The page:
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Oral nutritional interventions in frail older people who are malnourished or at risk of malnutrition: a systematic review

Lookup NU author(s): Dr Katie ThomsonORCiD, Stephen Rice, Oluwatomi Arisa, Eugenie Johnson, Dr Louise TannerORCiD, Dr Christopher Marshall, Tumi Sotire, Catherine Richmond, Hannah O'Keefe, Wael MohammedORCiD, Professor Barbara Hanratty, Professor Dawn Craig, Professor Sheena Ramsay

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This work is licensed under a Creative Commons Attribution 4.0 International License (CC BY 4.0).


Abstract

BackgroundMalnutrition worsens the health of frail older adults. Current treatments for malnutrition may include prescribed oral nutritional supplements, which are multinutrient products containing macronutrients and micronutrients.ObjectiveTo assess the effectiveness and cost-effectiveness of oral nutritional supplements (with or without other dietary interventions) in frail older people who are malnourished or at risk of malnutrition.Data sourcesMEDLINE, EMBASE, Cochrane Library, Scopus, CINAHL (Cumulative Index to Nursing and Allied Health Literature) and grey literature were searched from inception to 13 September 2021.Review methodsA systematic review and meta-analysis was conducted to evaluate the effectiveness and cost-effectiveness of oral nutritional supplements in frail older people (aged ≥ 65 years) who are malnourished or at risk of malnutrition (defined as undernutrition as per National Institute for Health and Care Excellence guidelines). Meta-analysis and network meta-analysis were undertaken, where feasible, along with a narrative synthesis. A cost-effectiveness review was reported narratively. A de novo model was developed using effectiveness evidence identified in the systematic review to estimate the cost-effectiveness of oral nutritional supplements.ResultsEleven studies (n = 822 participants) were included in the effectiveness review, six of which were fully or partly funded by industry. Meta-analyses suggested positive effects of oral nutritional supplements compared with standard care for energy intake (kcal) (standardised mean difference 1.02, 95% confidence interval 0.15 to 1.88; very low quality evidence) and poor mobility (mean difference 0.03, p < 0.00001, 95% confidence interval 0.02 to 0.04; very low quality evidence) but no evidence of an effect for body weight (mean difference 1.31, 95% confidence interval –0.05 to 2.66; very low quality evidence) and body mass index (mean difference 0.54, 95% confidence interval –0.03 to 1.11; very low quality evidence). Pooled results for other outcomes were statistically non-significant. There was mixed narrative evidence regarding the effect of oral nutritional supplements on quality of life. Network meta-analysis could be conducted only for body weight and grip strength; there was evidence of an effect for oral nutritional supplements compared with standard care for body weight only. Study quality was mixed; the randomisation method was typically poorly reported. One economic evaluation, in a care home setting, was included. This was a well-conducted study showing that oral nutritional supplements could be cost-effective. Cost-effectiveness analysis suggested that oral nutritional supplements may only be cost-effective for people with lower body mass index (< 21 kg/m2) using cheaper oral nutritional supplements products that require minimal staff time to administer.LimitationsThe review scope was narrow in focus as few primary studies used frailty measures (or our proxy criteria). This resulted in only 11 included studies. The small evidence base and varied quality of evidence meant that it was not possible to determine accurate estimates of the effectiveness or cost-effectiveness of oral nutritional supplements. Furthermore, only English-language publications were considered.ConclusionsOverall, the review found little evidence of oral nutritional supplements having significant effects on reducing malnutrition or its adverse outcomes in frail older adults.Future workFuture research should focus on independent, high-quality, adequately powered studies to investigate oral nutritional supplements alongside other nutritional interventions, with longer-term follow-up and detailed analysis of determinants, intervention components and cost-effectiveness.Study registrationThis study is registered as PROSPERO CRD42020170906.FundingThis project was funded by the National Institute for Health and Care Research (NIHR) Health Technology Assessment programme and will be published in full in Health Technology Assessment; Vol. 26, No. 51. See the NIHR Journals Library website for further project information.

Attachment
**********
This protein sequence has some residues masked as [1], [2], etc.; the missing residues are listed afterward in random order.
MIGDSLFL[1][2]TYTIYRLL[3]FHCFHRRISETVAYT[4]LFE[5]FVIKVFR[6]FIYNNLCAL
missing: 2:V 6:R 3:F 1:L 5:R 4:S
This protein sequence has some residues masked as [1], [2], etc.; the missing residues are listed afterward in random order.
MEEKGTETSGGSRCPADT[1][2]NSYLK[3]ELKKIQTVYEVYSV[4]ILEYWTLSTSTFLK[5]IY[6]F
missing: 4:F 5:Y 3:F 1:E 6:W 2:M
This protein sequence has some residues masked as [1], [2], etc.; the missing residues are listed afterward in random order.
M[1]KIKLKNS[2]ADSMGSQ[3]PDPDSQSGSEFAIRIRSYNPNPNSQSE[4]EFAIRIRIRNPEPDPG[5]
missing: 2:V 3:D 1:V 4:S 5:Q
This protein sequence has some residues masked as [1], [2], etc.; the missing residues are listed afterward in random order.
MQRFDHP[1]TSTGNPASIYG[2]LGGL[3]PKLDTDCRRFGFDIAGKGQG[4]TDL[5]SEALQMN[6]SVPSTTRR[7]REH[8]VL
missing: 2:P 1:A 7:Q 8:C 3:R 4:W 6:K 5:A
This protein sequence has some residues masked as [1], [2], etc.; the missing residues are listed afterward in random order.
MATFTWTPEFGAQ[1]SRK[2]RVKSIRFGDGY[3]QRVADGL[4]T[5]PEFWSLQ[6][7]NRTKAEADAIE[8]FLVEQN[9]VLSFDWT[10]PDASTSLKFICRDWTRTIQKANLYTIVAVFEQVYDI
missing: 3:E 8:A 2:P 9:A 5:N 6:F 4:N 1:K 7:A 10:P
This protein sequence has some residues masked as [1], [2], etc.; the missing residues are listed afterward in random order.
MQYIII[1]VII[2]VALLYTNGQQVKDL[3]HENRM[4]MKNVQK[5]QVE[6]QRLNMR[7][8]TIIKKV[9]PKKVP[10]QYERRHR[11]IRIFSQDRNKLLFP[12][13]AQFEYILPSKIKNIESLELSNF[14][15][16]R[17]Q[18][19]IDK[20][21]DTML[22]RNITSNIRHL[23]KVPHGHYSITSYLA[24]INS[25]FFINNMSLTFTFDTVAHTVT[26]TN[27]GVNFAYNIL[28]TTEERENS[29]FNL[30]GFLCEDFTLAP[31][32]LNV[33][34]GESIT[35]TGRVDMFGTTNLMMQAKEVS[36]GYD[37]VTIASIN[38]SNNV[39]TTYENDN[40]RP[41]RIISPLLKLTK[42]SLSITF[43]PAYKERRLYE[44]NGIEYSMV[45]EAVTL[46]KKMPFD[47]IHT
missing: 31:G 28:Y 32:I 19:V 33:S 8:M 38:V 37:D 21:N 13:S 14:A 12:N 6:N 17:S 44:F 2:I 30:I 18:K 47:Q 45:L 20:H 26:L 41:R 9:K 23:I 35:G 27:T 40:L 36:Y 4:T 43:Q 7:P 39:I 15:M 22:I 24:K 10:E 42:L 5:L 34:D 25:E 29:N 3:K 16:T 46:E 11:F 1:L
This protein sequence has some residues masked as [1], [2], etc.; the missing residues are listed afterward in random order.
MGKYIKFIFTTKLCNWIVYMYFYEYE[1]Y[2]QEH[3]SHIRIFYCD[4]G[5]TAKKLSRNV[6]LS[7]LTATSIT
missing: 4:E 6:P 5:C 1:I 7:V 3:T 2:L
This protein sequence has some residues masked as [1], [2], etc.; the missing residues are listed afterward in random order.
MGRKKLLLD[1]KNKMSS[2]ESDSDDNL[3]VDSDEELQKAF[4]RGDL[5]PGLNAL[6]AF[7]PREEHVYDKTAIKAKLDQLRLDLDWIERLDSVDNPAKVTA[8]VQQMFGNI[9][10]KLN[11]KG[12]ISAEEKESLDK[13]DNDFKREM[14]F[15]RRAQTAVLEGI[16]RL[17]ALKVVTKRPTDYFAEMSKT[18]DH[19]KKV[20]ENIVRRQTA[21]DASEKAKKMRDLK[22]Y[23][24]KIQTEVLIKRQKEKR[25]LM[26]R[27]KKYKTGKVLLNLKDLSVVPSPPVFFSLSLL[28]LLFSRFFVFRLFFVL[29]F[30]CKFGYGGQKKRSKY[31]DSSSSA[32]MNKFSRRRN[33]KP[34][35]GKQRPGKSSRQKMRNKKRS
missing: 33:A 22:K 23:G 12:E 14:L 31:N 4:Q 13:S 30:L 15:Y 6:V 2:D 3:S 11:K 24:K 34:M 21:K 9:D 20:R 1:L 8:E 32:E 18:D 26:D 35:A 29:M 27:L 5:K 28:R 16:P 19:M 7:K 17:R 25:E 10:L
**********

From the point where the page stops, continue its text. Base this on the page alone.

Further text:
Publication metadata

Author(s): Thomson K, Rice S, Arisa O, Johnson E, Tanner L, Marshall C, Sotire T, Richmond C, O'Keefe H, Mohammed W, Gosney M, Raffle A, Hanratty B, McEvoy CT, Craig D, Ramsay SE

Publication type: Article

Publication status: Published

Journal: Health Technology Assessment

Year: 2022

Volume: 26

Issue: 51

Print publication date: 19/12/2022

Online publication date: 19/12/2022

Acceptance date: 01/12/2022

Date deposited: 30/12/2022

ISSN (print): 1366-5278

ISSN (electronic): 2046-4924

Publisher: NIHR

URL: https://doi.org/10.3310/CCQF1608

DOI: 10.3310/CCQF1608


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